But again, WWE moving to Netflix creates clarity for AEW and their potential Warner Bros. Discovery re-signing and also gives AEW much needed leverage against WBD. I guarantee that WBD used their WWE negotiations as leverage against them, so now it’s revenge time for AEW to get a better deal. Revenge is a dish best served cold, though Warner Bros. Discovery has their eyes on a new NBA deal and possibly acquiring Paramount Global.
The other big news of the day is The Rock joining TKO’s Board of Directors… Thus, we now have 3 WWE based directors on that board with Rock, Vince McMahon, and Nick Khan. Each of them will have say on not only how WWE content is being presented, but UFC as well. Ouch… Hey Dana White, why aren’t you on that board? Literally, WWE could have 3 votes on that board out of 13 (assuming they are being added, not replacing prior 11 members) that could sway TKO to favor WWE. Now granted, TKO has Endeavor members on the board, too, and their voting majority and shareholder majority could smash those pro-WWE interests at any time.
BUT, what is great about the Rock joining TKO is that it marries him, again, to the WWE. WWE will have more access to him and maybe with Rock splitting time more for his business interests with UFL and now TKO, he’ll reduce his acting gigs especially as the movie theater business continues to decline. Thus, the Rock has a serious financial interest in making his position at TKO stronger by appearing on WWE (and UFC, if needed) more often. Win for WWE, but of course, he’s a pro-WWE voice on that board, so that’s the biggest win for WWE.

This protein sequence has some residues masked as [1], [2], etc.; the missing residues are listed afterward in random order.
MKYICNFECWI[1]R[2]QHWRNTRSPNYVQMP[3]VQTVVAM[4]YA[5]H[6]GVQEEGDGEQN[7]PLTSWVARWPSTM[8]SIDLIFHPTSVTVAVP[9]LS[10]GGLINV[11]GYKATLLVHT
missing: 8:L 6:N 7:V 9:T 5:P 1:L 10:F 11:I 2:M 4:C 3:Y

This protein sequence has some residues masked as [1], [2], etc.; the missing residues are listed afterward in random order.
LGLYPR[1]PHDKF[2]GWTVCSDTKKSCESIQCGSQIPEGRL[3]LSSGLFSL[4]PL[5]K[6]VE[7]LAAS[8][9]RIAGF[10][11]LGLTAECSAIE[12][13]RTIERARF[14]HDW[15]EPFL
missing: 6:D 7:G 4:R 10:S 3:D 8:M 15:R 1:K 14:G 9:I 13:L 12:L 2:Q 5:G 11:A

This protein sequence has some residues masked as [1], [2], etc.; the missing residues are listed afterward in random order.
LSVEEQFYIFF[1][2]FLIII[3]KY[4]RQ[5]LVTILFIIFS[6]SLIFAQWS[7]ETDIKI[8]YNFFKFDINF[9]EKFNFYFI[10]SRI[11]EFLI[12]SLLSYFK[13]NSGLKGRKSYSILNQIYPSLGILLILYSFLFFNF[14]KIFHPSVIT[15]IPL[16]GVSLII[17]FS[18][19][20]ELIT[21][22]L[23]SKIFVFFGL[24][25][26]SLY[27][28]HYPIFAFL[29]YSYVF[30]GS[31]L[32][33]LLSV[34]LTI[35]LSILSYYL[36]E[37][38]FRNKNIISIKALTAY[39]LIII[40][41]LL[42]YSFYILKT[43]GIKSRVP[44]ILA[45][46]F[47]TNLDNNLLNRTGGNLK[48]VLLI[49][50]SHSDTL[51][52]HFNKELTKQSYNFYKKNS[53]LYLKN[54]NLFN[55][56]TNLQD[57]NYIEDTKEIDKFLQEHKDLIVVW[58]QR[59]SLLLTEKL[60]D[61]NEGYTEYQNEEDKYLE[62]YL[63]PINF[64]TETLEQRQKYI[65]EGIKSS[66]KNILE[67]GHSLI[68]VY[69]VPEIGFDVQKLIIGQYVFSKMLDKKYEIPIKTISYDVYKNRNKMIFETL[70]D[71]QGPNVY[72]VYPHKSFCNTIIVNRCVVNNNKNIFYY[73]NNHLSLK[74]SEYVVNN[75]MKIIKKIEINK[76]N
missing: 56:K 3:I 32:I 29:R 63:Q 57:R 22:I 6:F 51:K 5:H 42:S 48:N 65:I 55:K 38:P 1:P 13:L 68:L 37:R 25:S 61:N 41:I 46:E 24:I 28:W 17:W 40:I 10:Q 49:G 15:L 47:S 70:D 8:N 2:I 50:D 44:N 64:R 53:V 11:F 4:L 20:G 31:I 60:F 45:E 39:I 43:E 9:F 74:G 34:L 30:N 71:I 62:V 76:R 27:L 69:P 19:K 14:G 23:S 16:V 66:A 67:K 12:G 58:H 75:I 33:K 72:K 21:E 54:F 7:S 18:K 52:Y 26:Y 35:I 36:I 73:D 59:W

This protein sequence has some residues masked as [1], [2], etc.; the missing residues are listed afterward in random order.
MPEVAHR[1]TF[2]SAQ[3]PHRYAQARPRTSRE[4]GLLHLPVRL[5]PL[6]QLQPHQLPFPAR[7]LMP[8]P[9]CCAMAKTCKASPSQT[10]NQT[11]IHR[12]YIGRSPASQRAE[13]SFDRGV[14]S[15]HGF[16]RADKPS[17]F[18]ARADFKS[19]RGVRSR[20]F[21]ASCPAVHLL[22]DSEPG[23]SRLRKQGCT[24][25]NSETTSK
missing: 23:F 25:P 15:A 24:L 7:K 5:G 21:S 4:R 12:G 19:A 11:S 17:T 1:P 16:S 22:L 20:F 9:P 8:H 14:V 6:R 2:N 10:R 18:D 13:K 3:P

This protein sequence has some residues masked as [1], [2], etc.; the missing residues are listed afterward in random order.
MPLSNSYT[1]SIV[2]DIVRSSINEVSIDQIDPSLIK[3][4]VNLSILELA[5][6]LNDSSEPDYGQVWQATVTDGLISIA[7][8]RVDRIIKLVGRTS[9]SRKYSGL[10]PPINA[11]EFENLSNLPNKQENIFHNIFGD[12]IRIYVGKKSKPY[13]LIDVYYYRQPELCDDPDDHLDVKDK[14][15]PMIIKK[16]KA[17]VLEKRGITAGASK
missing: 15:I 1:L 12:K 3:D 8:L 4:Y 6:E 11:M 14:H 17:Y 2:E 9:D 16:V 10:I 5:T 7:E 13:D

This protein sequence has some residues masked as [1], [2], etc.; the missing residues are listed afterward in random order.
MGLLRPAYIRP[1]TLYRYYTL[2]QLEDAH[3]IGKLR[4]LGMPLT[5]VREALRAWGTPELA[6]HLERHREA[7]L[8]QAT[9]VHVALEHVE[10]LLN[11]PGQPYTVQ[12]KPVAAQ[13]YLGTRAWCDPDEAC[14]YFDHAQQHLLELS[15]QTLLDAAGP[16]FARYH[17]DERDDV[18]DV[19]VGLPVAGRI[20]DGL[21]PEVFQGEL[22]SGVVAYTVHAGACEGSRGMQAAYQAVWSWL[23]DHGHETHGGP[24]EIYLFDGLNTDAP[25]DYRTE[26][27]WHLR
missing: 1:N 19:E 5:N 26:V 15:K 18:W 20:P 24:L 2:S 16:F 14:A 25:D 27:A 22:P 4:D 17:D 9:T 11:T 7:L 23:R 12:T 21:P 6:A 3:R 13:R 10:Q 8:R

As part of this deal, the Rock won the copyright for his wrestling gimmick “The Rock”. Before, anytime he used it, the WWE got a piece of the financial action because they owned the copyright. Now, if Dwayne Johnson advertises himself as “The Rock”, he needs not to obtain the WWE’s permission or give WWE executive producer rights. This is important because the Rock can now merchandise and license his own stuff as “The Rock” to make extra bucks on his part, if he wishes, and now TKO/WWE will likely have to pay Dwayne Johnson fees to use his newly owned copyright (unless that is waived while he is a TKO board member and they just pay him sales revenue).
Big win for the Rock today and possibly a big win for the WWE by boldly trying a new venture in Netflix, but also a big win for AEW to provide clarity on their future television deal.
It’s a GREAT news day for Pro Wrestling, for sure! Especially if WWE RAW on Netflix can be 2 hours long with no commercials. I’ll be a proud viewer of that show, if so.
Oh, and just as I was about to post this column… Here’s another angle: With the RAW television deal completed, what does Vince McMahon do with his time next? Hopefully, Endeavor keeps him busy with corporate responsibilities and away from micro-managing WWE’s daily operations. We’ll see…